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Relief from contoured slope leading into drainage grate?

post #1 of 75
Thread Starter 

Yesterday, I found my ball in light rough about 2 feet from a metal drainage grate and upon taking my stance, my back foot was a couple of inches away from the metal.  The area within about 15 feet of the grate had a moderate slope towards the grate while the last foot or so had an extremely contoured (obviously man made) slope leading into the grate.  This caused my back foot to be much lower than my front foot/ball and at an angle that would not be found normally.

 

I didn`t take a drop and played the ball as it lied, but was wondering if I might have been entitled to relief?

post #2 of 75

Not unless the obstruction itself caused interference.  And your ball lies in a water hazard, then you don't get any relief from an immovable obstruction.

post #3 of 75
Thread Starter 
Quote:
Originally Posted by Fourputt View Post

Not unless the obstruction itself caused interference.  

 

I guess what I am asking is what is the obstruction?

1.  Just the metal grate OR

2.  The grate and the man made area that is designed to funnel into the grate

 

I could imagine a similar situation with a sunk sprinkler head where I have seen a 6 inch or so area around the sprinkler head where the turf has been cut away.  What would be the ruling if a ball (or player's foot) was sitting a few inches from the sprinkler head below the level of the surrounding grass but where the sprinkler head itself was not actually interfering with your swing or stance.

post #4 of 75

Didn't Charl Schwartzel do just that at a tournament last year?  The grate has to interfere with your normal stance, not the slope.  There could be a natural slope.

post #5 of 75
Quote:
Originally Posted by MEfree View Post

Quote:
Originally Posted by Fourputt View Post

Not unless the obstruction itself caused interference.  

 

I guess what I am asking is what is the obstruction?

1.  Just the metal grate OR

2.  The grate and the man made area that is designed to funnel into the grate

 

I could imagine a similar situation with a sunk sprinkler head where I have seen a 6 inch or so area around the sprinkler head where the turf has been cut away.  What would be the ruling if a ball (or player's foot) was sitting a few inches from the sprinkler head below the level of the surrounding grass but where the sprinkler head itself was not actually interfering with your swing or stance.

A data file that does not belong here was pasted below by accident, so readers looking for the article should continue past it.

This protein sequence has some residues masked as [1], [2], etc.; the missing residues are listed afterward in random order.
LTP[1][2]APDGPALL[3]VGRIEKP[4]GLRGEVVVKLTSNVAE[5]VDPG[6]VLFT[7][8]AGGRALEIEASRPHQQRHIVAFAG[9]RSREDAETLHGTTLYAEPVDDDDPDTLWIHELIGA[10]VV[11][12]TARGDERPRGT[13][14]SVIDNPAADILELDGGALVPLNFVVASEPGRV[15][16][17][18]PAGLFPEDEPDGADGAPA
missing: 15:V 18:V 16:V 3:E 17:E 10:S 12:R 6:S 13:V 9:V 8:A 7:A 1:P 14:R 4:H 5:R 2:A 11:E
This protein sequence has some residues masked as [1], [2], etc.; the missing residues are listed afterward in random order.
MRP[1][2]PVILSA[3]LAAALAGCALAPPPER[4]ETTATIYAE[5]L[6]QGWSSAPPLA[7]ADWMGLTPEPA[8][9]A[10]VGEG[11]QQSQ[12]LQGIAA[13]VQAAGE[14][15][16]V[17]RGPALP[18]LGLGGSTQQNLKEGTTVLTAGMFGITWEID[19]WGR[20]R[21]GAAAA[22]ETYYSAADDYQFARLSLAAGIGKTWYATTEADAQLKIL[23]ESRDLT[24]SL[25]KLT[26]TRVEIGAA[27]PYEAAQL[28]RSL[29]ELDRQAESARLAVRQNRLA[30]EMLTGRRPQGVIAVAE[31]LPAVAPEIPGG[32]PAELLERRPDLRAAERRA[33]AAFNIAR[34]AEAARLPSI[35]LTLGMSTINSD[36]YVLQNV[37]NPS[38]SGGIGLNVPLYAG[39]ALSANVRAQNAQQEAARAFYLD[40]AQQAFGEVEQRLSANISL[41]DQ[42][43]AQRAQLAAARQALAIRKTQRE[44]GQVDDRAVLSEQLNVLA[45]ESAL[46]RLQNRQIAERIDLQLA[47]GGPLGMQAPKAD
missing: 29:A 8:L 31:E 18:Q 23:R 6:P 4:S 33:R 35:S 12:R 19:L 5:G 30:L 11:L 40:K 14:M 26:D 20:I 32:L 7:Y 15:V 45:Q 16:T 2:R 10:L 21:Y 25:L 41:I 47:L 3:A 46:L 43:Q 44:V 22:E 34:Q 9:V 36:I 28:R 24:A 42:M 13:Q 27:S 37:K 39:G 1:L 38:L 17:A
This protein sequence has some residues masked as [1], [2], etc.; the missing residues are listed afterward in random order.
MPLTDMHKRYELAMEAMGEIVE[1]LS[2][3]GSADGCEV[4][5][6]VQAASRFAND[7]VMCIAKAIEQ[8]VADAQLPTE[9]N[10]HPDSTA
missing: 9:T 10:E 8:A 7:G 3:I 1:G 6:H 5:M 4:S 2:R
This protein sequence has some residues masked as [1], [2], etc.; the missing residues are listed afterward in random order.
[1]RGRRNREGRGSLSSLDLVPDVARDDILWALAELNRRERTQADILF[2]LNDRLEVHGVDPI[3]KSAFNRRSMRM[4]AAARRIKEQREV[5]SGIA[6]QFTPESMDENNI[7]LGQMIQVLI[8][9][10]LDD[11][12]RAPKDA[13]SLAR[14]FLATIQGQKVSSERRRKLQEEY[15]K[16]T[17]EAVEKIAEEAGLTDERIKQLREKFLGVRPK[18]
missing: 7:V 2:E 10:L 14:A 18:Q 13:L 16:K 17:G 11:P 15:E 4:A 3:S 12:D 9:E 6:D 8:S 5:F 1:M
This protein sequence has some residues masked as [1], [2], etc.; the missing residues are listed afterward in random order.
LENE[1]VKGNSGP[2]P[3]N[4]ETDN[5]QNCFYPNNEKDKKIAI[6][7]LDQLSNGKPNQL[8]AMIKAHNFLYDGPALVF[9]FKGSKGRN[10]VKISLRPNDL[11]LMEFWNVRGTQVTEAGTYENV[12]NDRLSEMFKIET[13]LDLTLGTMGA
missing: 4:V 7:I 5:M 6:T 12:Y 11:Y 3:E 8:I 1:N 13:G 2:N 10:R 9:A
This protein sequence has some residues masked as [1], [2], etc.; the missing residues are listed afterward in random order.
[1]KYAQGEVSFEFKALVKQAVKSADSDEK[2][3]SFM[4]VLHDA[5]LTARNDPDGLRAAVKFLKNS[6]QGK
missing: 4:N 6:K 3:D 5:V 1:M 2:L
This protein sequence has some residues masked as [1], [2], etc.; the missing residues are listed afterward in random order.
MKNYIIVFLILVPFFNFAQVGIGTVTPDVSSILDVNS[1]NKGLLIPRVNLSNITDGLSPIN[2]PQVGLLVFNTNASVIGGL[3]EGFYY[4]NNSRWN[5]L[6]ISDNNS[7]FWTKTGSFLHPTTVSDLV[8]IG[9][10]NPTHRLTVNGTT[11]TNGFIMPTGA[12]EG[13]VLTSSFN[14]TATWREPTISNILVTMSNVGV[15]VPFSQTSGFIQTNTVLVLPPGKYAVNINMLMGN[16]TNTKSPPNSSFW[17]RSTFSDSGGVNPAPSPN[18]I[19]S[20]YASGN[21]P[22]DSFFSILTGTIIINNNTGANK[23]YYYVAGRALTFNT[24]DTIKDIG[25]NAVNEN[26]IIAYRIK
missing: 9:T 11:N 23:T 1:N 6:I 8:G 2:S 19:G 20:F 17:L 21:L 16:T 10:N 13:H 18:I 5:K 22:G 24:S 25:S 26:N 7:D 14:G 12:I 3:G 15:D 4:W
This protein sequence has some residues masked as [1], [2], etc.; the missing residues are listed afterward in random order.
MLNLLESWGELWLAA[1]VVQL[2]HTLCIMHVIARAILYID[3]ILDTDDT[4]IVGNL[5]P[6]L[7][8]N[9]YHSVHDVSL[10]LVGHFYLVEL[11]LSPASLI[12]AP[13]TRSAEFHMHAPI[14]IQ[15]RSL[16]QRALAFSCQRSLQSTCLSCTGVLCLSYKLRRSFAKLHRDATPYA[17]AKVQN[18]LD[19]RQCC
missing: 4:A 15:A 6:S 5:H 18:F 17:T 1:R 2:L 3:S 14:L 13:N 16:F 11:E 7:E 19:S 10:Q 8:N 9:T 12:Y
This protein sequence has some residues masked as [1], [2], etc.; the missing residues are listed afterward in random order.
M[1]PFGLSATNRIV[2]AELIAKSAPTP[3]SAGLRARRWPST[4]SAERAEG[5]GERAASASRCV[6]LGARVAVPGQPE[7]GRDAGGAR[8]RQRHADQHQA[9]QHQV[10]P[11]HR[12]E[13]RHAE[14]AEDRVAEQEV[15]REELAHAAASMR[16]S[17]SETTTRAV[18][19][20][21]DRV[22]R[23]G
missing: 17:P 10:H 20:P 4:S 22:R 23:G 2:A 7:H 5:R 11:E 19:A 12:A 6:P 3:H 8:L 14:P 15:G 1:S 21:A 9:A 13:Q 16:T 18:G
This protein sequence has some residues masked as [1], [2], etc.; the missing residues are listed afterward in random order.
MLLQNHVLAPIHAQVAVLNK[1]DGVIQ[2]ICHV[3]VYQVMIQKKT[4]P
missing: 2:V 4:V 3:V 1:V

The obstruction is only the manufactured object.  Golf courses are chock full of man made slopes, mounds, and depressions - they just make the game more interesting. Unless there is something that indicates that the slope is GUR then play the ball as it lies.  Same thing applies with a depressed area around a sprinkler.

post #6 of 75

I think it is better to think of the actual word in the definition. 'Artificial'. Too many things on a golf course are 'man made'. Putting greens for example.

post #7 of 75

At one of my local courses, Angel Park Palm Course, I think hole number 13, has you hit over some water, onto a fairway that doglegs a little to the left. To the left of the fairway, there is another large pond. On the left side of the fairway, there is rough, maybe about 5 feet of it then it becomes a downhill slope towards the water.

 

Am I entitled to a free drop if my ball is on the slope and my feet are touching the concrete where the water subsides?

post #8 of 75

As the concrete is artificial it is an obstruction and as your feet are are touching the obstruction that is deemed to be interference. So, yes you get free relief.

 

See Rule 24-2

 

http://www.usga.org/Rule-Books/Rules-of-Golf/Rule-24/#24-2

post #9 of 75
Quote:
Originally Posted by Rulesman View Post

As the concrete is artificial it is an obstruction and as your feet are are touching the obstruction that is deemed to be interference. So, yes you get free relief.

 

See Rule 24-2

 

http://www.usga.org/Rule-Books/Rules-of-Golf/Rule-24/#24-2

If the obstruction is concrete that is in the hazard, I don't think you get relief from standing on an obstruction that is in a hazard.

post #10 of 75
Quote:
Originally Posted by rustyredcab View Post